Today, the House Committee on Energy and Commerce held a hearing to address a less talked about victim of the U.S.-China trade war: healthcare.
Most people don’t realize that the active ingredient for penicillin - the most commonly prescribed group of antibiotics for a host of common conditions like ear and throat infections and pneumonia - is produced in one country: China. Moreover, China supplies approximately 85 percent of the raw materials in the world’s generic and non-generic pharmaceuticals (excluding biosimilars) and roughly 40 percent of the intermediate and advanced intermediate goods that make up the drugs we use. This overreliance on a single part of the globe makes our supply chain extremely fragile.
The risk to healthcare does not stop there. As our nations debate tariffs, China has similarly threatened to cut off the export of rare earth metals – minerals heavily used in high-tech and electronics industries. Approximately 70 percent of these minerals are currently mined in China, so the ban would hit high-tech manufacturers hard, many of whom serve the healthcare industry. Diagnostic imaging equipment, such as CAT and PET scans, MRIs, and X-Rays rely on rare earth elements, as do some drug treatments and even surgical robots. Most of the manufacturers’ plants are not in the U.S., making it unlikely the impact would be too severe, but it would undoubtedly cause supply chain issues for many.
While the current tariffs exclude pharmaceuticals and medical equipment, they do include certain pharmaceutical inputs, select medical goods, as well as rare earth and critical minerals. Should ongoing trade discussions go awry, access to raw materials for critical, lifesaving drugs could be in jeopardy.
Limited access to certain pharmaceutical raw materials could put stress on the supply chain, exacerbating drug shortages and resulting in higher drug prices. In 2018, there was a 27 percent increase in the number of drugs in shortage, according to the FDA, with some shortages persisting up to eight years. Finding therapeutic alternatives not only burdens the supply chain and puts patients’ health at risk, it also results in increased spending, considering that drug price growth doubles following drug shortages. Patient health and overall costs to the healthcare system are also at risk. For instance, the FDA estimates that the norepinephrine shortage was associated with greater mortality amongst patients with septic shock and it has resulted in $13.7 billion of projected losses to the U.S. healthcare system.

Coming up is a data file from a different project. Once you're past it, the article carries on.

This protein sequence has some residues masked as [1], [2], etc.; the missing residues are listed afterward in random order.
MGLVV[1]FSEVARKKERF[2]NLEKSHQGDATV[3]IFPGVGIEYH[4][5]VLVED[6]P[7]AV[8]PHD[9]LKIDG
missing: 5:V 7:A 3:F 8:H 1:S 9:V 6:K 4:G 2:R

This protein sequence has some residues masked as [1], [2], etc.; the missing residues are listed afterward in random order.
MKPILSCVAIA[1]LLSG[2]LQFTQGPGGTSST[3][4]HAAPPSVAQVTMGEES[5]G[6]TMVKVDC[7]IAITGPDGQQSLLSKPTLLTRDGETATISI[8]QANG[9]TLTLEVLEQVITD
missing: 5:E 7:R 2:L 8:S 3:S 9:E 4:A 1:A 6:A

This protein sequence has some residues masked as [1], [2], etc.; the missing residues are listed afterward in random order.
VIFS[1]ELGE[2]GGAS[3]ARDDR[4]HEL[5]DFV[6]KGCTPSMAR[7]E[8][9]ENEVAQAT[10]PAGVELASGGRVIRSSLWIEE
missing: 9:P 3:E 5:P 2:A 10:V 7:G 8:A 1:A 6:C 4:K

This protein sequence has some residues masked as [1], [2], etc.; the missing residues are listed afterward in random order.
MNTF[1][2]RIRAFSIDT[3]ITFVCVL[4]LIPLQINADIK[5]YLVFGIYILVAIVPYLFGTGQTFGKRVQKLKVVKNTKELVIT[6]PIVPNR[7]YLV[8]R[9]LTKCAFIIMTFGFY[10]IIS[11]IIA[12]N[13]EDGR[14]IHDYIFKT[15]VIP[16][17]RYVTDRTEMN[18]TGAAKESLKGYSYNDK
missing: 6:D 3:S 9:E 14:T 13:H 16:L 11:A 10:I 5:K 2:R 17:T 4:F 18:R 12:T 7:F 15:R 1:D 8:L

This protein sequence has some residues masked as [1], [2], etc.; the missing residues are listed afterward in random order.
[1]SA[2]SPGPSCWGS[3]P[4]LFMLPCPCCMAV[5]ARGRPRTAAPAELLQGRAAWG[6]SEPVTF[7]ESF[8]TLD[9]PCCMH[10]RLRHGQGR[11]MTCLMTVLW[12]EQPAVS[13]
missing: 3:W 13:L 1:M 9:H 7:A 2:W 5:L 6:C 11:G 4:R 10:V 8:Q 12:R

Both the federal government and private industry have a role in addressing our reliance on foreign countries to ensure we continue to have access to critical medicines and healthcare supplies as basic as penicillin, and to minimize our vulnerability to interruptions in the global supply chain. We are a single geopolitical event away from either a shortage of necessary supplies or a massive price hike for common healthcare products, such as vinyl gloves, surgical drapes, bed linens, razors, razor blades and diapers.
The continued tariffs are a wake-up call to already budget-stretched health systems as an impending and potentially existential threat.
Supply chain partners, including group purchasing organizations (GPOs), can help minimize this financial risk. In Premier’s GPO portfolio, most of our contracts contain firm, fixed pricing for the duration of the agreement, and any contract subject to variable pricing does not allow for a price change based on tariffs.
That’s well and good when supplies are available. But when there is a shortage of vital products, we need additional resources to come to bear in order to create healthier markets.
That’s why Premier has been working for years to bring new suppliers to market for drugs that have been in shortage. Through its GPO and ProvideGx program, Premier partnered with suppliers to make 110 products on the drug shortage list readily available to health systems.
Competition, which I define as three or more suppliers in a specific category, creates a healthy market, making a hospital’s access to, and price they pay for, a drug not subject to one or two manufacturers. In the case with the U.S.’ reliance on Chinese goods, it’s the same issue. If our access to Chinese raw materials were cut off, it would have severe downstream effects on supply chains across industries, including healthcare.
And in healthcare, where we’re working to eliminate unnecessary variation in care and associated costs, we cannot spare the extra risk.